Do I show a technique as an expression of the fundamentals and then break it up into parts? (whole-part method)
Or do I start with showing the parts and only at the end re- assemble? (part method)
Do I fix the problems that could occur in working the fundamentals beforehand or do I wait until the problems occur to address them?
How do I modify the lesson if my class is leaning towards beginning level students?
How do I modify if most students are advanced?
What are my performance objectives? (When a student finishes my class they will be able to do…….)
These questions will usually give me a basic game plan. I know where I want to start and have a general idea of progression. I always use the I method as a structural paradigm in my classes and build the various drills around that model. Depending on how I answered the questions I may start in Isolation, or Integration, or Introduction. I always teach from most to least important. I tell students that when they see me teaching techniques it means that I ran out of good stuff to show. Teaching from most to least important is a way to scaffold learning for students of different experience levels. That way students can shut off their brains as soon as they get full. I give students permission to do this. I usually tell them in class when they can stop remembering stuff if their brain is full.
At this point I know the drills I’m likely to use. I know the order I want to teach things. I know what my objectives are. I know how much I want to show and to what level. Now I’m ready to coach.
I begin to make modifications to the lesson plan right away once I see who actually showed up for class. If the class leans advanced rather than beginner I can do things a bit differently as I can assume some prior knowledge. Once I make that first mental adjustment I’m ready to begin. Using the I method I’ll run through my first set of stuff. I may begin with an Isolation round drill, or I may begin with introduction stage. In either case my job is to observe closely. I can sometimes pick up problems and issues during introduction stage. If I see a problem I can go back to introduction stage and fix, or I can quickly do a drill that brings the problem out. Sometimes the drill is best because it creates the need for the learning. Drills at SBGi alway involve resistance. Once the problem is clear we can go back to introduction stage and fix. Then back to isolation and test. If the problem is fixed we can move on. This monitor and adjust is critical. It’s important that the coach take the athlete where they are and train them rather than trying to make the athlete fit the curriculum.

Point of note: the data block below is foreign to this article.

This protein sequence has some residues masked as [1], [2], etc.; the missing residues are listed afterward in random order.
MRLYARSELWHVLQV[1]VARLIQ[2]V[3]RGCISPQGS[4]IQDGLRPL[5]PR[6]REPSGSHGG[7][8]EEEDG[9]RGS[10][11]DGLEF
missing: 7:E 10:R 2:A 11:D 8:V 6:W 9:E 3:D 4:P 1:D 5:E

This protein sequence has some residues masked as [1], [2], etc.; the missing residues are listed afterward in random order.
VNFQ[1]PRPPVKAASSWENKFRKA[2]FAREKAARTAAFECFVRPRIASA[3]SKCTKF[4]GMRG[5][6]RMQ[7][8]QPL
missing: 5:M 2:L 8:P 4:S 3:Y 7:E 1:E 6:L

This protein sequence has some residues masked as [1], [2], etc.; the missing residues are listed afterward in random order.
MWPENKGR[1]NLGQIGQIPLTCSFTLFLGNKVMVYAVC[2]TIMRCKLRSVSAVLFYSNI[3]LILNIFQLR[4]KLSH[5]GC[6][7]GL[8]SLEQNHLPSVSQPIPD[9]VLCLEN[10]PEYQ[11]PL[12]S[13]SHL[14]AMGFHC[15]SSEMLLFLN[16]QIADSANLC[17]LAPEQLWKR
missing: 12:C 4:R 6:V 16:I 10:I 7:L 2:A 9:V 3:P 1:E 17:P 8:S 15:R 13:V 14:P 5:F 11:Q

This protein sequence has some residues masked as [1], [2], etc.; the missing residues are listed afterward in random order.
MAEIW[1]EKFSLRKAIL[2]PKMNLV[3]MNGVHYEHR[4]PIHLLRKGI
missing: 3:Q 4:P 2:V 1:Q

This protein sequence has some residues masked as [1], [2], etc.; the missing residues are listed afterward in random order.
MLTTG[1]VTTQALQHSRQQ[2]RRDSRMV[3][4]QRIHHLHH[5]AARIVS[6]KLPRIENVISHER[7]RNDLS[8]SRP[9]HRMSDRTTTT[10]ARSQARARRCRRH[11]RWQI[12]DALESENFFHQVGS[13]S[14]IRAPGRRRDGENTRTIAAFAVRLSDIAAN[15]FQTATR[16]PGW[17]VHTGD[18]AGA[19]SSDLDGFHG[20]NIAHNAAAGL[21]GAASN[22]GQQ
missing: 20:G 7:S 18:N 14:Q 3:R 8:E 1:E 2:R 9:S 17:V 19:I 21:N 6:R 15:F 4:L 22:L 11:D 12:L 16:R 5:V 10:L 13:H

An important point is that the coach has to always be willing to modify or even throw out the lesson plan. My best teaching comes when I do that. When I can see exactly what the group is telling me they need as I watch them struggle in isolation stage I can make modifications that fit. The toolbox of various drill types and the structure of the I method make this possible.
So, the drills are as much for the student as they are for the teacher. The student gets to test their techniques out against a resistant partner. The teacher gets to test their teaching out against the same resistance. It’s great feedback if you are looking. If you are looking then you are experiencing Aliveness in action. That ability to test things out and see if they work, and to make adjustments and try again is as important for the coach as it is for the athlete.
Very important to teaching is a bit of reflection after the class. I can’t tell you how many times I finish a class and think “man that was a lame one.” In most every case though I can make some mental notes to improve on it next time. I can usually identify the weak points of my lesson. I can do this because I have some clear objectives going in and I can evaluate on the back end whether or not I met them. If you don’t know what you want to teach it’s hard to decide if you taught anything valuable…
Aliveness in coaching is simply the practice of testing and adjusting. Try it out to see if it works. Observe whether or not it works. Make adjustments and try again. That’s really it. The I method, 3 P model, drill types etc. become tools to that process. Necessary tools for sure, but still only tools. They are not the thing. The most amazing part of coaching with Aliveness for me is that at this stage in my development it’s where most of my learning comes from. If you are actively looking and problem solving during coaching you will learn a ton. You can’t help but learn that way.